How To Conquer Your Move While Pregnant – Scary Mommy

How To Conquer Your Move While Pregnant

moving while pregnant

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On the day of our big move, the very first thing I did was throw up.

Nine weeks pregnant and overcome with morning sickness, I had the keys to our new place and a lease on the old one that told me it was time to get out. On that day, my husband handed me my Saltines and a barf bag, eased me into the car, drove us to our new home, and deposited me on the floor of our new home — since the furniture hadn’t yet arrived — with my trusty crackers.

Undertaking a move is a chore for anyone, but moving while you’re pregnant is a special kind of challenge. However, it is possible to survive and even conquer the process by following a few rules.

1. Make a plan…

Write down everything in case you succumb to the dreaded pregnancy brain. Sketch out a schedule of important moving tasks like renting a truck, setting up utilities, and signing key documents. Jot down a list of the moving supplies you’ll need. Consider the abilities and availabilities of everyone in your family, and assign tasks.

If you have flexibility in the timing of your move, shoot for your second trimester. You’ll be past the exhaustion, and hopefully the nausea, of the first trimester and won’t yet be feeling too huge to move your stuff — or yourself — around.

2. …but plan for the worst.

If you’re a first-timer, you will need to accept that you will be able to take on less — possibly much less — than you would have been capable of pre-pregnancy. Instead of briskly loading boxes, you may be lumbering around or — worse — hugging the toilet.

Allow plenty of buffer time in your moving plan and start as early as you can. Even months in advance, you can identify out-of-season or infrequently used items and start packing while you’re feeling good.

3. Take all the help you can get.

You’re moving and you’re pregnant, so take advantage of people’s pity!  Now’s the time to call in every favor you’ve ever been owed. Accept all offers of aid from family members, and shamelessly bribe friends with pizza and beer. (Enjoy your slice with some milk.)

Even if you would ordinarily take pride in doing the heavy lifting yourself, spring for paid labor to ease the burden. Pay for professional movers to package and relocate everything or just to wrangle your furniture. If you box up your possessions yourself, hire some college kids or use a service in order to have some able-bodied people load and unload your rental truck in no time.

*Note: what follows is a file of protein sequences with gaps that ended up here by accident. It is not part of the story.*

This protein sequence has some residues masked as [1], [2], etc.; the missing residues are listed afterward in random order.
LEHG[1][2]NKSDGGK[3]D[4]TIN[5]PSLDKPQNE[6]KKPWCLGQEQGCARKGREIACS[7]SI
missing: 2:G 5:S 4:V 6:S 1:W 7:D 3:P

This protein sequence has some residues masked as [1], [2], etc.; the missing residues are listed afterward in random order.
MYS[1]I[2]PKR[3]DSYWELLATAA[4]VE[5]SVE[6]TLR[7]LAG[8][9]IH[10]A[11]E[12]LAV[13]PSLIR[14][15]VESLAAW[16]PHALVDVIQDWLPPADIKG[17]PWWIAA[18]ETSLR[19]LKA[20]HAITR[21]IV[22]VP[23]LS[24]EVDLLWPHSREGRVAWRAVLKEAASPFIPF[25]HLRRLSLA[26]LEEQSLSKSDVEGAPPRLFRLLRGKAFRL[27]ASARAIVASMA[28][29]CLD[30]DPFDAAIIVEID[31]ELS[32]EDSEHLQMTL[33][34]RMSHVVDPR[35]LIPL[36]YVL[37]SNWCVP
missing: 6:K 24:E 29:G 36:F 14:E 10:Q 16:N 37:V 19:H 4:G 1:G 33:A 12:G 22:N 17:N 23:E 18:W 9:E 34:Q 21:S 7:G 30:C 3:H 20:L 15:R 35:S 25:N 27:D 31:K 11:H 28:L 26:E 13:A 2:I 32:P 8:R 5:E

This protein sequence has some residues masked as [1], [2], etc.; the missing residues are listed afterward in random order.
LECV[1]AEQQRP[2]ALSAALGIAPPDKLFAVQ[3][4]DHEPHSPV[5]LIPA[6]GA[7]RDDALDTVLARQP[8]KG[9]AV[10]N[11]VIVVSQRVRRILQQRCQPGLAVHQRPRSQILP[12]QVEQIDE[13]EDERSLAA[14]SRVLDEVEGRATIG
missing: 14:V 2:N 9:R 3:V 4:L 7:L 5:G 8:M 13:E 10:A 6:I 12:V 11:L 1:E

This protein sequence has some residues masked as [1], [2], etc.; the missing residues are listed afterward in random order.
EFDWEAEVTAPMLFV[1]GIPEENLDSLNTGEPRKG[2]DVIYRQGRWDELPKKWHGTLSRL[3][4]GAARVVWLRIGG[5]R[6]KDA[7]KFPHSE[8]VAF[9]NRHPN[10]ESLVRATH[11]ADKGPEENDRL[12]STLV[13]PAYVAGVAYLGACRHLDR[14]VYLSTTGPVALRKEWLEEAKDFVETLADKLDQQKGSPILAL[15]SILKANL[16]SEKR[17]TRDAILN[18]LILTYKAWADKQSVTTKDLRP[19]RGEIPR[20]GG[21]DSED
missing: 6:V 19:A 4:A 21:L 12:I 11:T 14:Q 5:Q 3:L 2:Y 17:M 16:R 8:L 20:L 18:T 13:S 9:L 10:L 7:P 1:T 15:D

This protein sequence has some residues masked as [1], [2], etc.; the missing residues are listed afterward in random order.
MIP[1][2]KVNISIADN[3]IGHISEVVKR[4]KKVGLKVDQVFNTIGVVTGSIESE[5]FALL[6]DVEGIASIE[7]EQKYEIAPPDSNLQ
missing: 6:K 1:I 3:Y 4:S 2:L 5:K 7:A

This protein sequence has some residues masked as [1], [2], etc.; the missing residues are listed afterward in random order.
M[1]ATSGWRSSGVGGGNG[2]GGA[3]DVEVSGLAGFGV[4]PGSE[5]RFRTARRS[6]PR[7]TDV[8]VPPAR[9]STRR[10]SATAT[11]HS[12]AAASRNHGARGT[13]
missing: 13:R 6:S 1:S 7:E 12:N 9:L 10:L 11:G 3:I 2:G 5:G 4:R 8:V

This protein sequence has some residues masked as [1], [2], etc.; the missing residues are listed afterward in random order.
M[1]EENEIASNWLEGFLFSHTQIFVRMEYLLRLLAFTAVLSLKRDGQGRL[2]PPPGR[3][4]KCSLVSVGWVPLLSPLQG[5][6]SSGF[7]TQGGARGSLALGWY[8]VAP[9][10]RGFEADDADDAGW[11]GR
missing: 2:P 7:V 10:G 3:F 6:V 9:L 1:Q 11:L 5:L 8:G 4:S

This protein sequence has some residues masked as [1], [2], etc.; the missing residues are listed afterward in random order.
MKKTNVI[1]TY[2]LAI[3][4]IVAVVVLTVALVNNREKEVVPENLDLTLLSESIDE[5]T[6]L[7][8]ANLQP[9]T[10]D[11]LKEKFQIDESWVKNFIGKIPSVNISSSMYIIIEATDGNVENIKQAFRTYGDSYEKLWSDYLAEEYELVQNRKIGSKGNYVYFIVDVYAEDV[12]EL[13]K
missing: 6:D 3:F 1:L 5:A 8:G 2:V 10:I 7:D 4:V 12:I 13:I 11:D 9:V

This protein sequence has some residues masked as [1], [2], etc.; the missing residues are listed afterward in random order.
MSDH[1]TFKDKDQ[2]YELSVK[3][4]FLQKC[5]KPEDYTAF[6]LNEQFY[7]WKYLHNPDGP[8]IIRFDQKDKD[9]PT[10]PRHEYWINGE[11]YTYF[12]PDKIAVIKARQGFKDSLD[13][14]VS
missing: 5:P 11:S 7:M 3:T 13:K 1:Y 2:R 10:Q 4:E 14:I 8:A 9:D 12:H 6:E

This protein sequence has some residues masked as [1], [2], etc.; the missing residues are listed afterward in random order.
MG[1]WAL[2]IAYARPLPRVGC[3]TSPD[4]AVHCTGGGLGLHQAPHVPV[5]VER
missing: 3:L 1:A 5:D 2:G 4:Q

Don’t break your back and breathe in harsh chemicals while scouring your old place. Hire a maid service to do a moving out cleaning job after your belongings are packed.

4. Stay put.

There’s a lot of physical exertion required in relocating, but there’s plenty you can do while seated. Opt for tasks that don’t require a lot of lifting and walking, like making lists, labeling boxes, creating an inventory of box contents (because you will lose track of what’s where), wrapping and packing knick-knacks, setting up utilities, locating supermarkets and gas stations in your new area, and more.

Don’t forget to find an OB in your new town and have your current doctor fax over your medical records.

5. Order in.

The last thing you’ll want to do after finally getting into your new place is dig through boxes for pots, dishes, utensils, and ingredients. If your moving buddies don’t gift you a casserole on their way out the door, have phone numbers and menus on hand for local restaurants. Order in a ton of food — enough so that you have leftovers for the next day — and eat on paper plates.

If you’re feeling up to it, explore the local cuisine in your new town.

A word of caution: Don’t attempt to slide into a restaurant booth unless you’re utterly confident that your belly will fit. (Do not ask me how I know this.)

6. Don’t be a martyr.

There’s no medal for single-handedly orchestrating your move with a baby in your belly. Your health and your baby’s health are too important to ignore. Check with your doctor about how much weight you can lift, how long you should be on your feet, and what additional advice she has for you.

Listen to your body when it’s hungry, tired, or compelling you to the bathroom for the twentieth time. Drink lots of water, keep food in your stomach, and take breaks frequently.

Don’t rush to unpack every box right away. Two years later, we’ve still got a pile of boxes we haven’t touched. We’ve decided it’ll be our son’s job to unload those.